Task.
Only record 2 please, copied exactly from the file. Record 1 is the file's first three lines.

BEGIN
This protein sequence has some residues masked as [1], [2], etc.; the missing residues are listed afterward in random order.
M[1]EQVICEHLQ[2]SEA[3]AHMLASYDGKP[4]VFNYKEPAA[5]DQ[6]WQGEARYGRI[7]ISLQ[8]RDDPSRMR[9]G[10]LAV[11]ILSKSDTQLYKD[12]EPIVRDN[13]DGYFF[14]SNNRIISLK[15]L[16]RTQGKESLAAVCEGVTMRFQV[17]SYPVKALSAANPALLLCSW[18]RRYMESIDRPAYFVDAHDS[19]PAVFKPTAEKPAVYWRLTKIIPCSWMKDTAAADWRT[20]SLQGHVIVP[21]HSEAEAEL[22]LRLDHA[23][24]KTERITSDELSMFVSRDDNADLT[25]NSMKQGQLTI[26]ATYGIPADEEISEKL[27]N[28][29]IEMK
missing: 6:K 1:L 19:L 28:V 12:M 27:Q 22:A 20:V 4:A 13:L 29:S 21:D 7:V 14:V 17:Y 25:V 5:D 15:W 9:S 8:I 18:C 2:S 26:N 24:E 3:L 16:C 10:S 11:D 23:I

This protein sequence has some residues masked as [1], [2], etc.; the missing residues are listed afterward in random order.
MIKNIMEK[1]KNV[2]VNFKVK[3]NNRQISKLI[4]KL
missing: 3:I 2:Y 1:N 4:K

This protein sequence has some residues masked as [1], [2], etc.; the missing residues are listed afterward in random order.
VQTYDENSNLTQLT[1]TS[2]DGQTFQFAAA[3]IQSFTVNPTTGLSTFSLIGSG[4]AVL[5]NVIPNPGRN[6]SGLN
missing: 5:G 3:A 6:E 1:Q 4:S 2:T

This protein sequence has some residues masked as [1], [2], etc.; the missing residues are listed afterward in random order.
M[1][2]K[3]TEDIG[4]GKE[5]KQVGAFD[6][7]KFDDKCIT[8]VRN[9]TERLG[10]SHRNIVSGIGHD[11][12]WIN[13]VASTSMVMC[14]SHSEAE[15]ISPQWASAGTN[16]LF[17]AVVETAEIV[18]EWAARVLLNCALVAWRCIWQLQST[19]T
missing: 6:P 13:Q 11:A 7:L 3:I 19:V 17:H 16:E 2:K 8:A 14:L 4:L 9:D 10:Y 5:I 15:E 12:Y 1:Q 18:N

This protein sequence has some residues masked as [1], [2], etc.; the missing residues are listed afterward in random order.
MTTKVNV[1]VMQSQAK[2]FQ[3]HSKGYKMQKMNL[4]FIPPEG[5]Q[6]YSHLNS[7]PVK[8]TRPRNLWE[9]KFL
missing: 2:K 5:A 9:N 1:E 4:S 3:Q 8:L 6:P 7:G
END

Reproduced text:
This protein sequence has some residues masked as [1], [2], etc.; the missing residues are listed afterward in random order.
MIKNIMEK[1]KNV[2]VNFKVK[3]NNRQISKLI[4]KL
missing: 3:I 2:Y 1:N 4:K